June 24, 2012


Shannon's post about Father's Day has been stuck in my mind.  Thinking about all of the possible (typically negative) outcomes that could come of my choice to be a SMC, and a double donor SMC to boot, my anxiety has been getting the better of me lately.

If, perchance, I fall into the statistical category where a BFP from my DE IVF turns into a real live baby, I worry about what my child will face in life.  Will s/he be hurt at school during some genealogical unit of study?  Will my child wonder why I am so much older than the other mothers?  Will my child become resentful that s/he cannot celebrate Father's Day?  These scenarios, plus about a billion more, rattle around in my brain constantly.

I attended a conference last week where a speaker gave a presentation about personal wellness.  His presentation was excellent in that it tied together many practical points on how to balance life at work and at home, as well as how to reframe how one thinks about life and what is important enough to worry about and what isn't.  I found the following quote to be very helpful to my current situation:

“For many this life is a vale of tears; for no one is it free of pain. But we are so designed that we can cope with it if we can live within some context of meaning. Given that powerful help, we can draw on the deep springs of the human spirit, to see our suffering in the framework of all human suffering, to accept the gifts of life with thanks and endure life’s indignities with dignity.”
Gardner JW:  Personal renewal.

I am looking to this quote to reframe the way in which I see my (potential) child's life.  The phrase "context of meaning" is making me look at the future in a different way.

It's up to me to build and support a context of meaning of life that is healthy, supportive and positive for my child.  Should I get to that point I feel that I can do that, especially with the support system I have built and continue to build.

On another note, thank you for the very helpful comments about my friend and how I am feeling about her pregnancy and our relationship.  I took the excellent advice and spoke to her about what I am going through.  She was very understanding.  We've made plans to renew our friendship with revised expectations.  Just knowing she "gets it", as much as a someone in her second pregnancy can, is enough for me.  I will try to be a bit more understanding of myself and my feelings as well.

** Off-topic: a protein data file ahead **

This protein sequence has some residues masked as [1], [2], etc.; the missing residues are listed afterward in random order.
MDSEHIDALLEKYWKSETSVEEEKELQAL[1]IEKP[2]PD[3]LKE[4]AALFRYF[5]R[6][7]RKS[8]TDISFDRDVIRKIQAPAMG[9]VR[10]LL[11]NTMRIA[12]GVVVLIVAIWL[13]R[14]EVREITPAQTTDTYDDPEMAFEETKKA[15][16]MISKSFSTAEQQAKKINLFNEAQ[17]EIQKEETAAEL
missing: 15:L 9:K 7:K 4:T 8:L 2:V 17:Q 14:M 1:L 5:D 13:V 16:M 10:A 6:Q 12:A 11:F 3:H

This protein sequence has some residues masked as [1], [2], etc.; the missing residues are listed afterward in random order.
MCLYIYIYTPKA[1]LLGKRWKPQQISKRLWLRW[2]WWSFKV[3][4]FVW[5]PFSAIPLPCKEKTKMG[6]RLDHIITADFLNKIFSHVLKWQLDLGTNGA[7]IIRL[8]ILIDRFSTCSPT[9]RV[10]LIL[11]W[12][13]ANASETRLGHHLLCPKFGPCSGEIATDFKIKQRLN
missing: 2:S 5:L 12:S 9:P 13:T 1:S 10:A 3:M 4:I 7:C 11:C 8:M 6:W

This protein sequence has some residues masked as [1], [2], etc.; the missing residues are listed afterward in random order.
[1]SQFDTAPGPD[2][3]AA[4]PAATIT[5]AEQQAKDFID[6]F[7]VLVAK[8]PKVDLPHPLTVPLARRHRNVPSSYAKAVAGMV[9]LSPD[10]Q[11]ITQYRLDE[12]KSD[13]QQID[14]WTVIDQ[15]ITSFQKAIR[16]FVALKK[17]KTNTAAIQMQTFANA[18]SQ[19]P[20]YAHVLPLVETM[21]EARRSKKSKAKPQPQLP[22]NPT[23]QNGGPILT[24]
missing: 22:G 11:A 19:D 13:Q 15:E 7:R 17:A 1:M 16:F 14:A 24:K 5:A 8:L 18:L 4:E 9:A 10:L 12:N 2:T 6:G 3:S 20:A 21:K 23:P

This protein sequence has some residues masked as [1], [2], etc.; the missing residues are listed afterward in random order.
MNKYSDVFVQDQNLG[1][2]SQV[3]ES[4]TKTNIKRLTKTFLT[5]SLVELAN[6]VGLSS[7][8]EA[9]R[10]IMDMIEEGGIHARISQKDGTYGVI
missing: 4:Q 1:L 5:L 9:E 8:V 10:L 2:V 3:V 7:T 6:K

1. This is a beautiful post and a profound question, and it echoes with some of my personal beliefs as well.

    As we are all finding out, just our will to have a child is enough to accomplish nothing. Something beyond our control is pulling the strings. My mom is always talking about a universal/divine sanction needing to exist for any life to come into being.

    Coming back to your post, yes, nobody's life is free of issues, and my child would have to contend without a father, but his or her contemporaries will have other unique problems. If a child is born to us, its their fate to be cast in that scenario, in whatever life and home environment we start them off with.

    What they make of that life, with its collection of pluses and minuses, is mostly up to them. As the parent, we can only attempt to shield them from pain, but, if they come to us, then it was meant to be, in the unique way it happened, whether it is as a single mom, donor egg or donor sperm, or adoption- it is the path fate ironed out.

    Sorry if that sounds jumbled!

  2. I really like that quote, thank you for sharing it. Your conversation with your friends sounds like it went well. I'm glad she was understanding and hopefully you can still remain friends with the adjusted expectations. Sending good thoughts.

  3. "The context of meaning" - I love that. I've never thought about it that way before, but it is so very true. Our reactions to what life gives - what life has given us - truly are framed within our context of meaning. Which them means that as mothers, our job is to give our children such a strong and secure upbringing, that the context of meaning is that they're lucky that had moms who loved them so much (even before they were conceived) to go to great measures to have them.

    It reminds me of what I've heard many SMCs say when their children talk about "how Johnny has a dad, and I don't....but I have an Uncle Brian and Johnny doesn't!"

    Thank you for this post - it's really helped solidify my thoughts on how to best parent a donor conceived child.

  4. I like that phrase "context of meaning." We all have context to our lives. We can only hope that you are able to offer a strong enough and secure enough context that our children can understand how loved and wanted they are.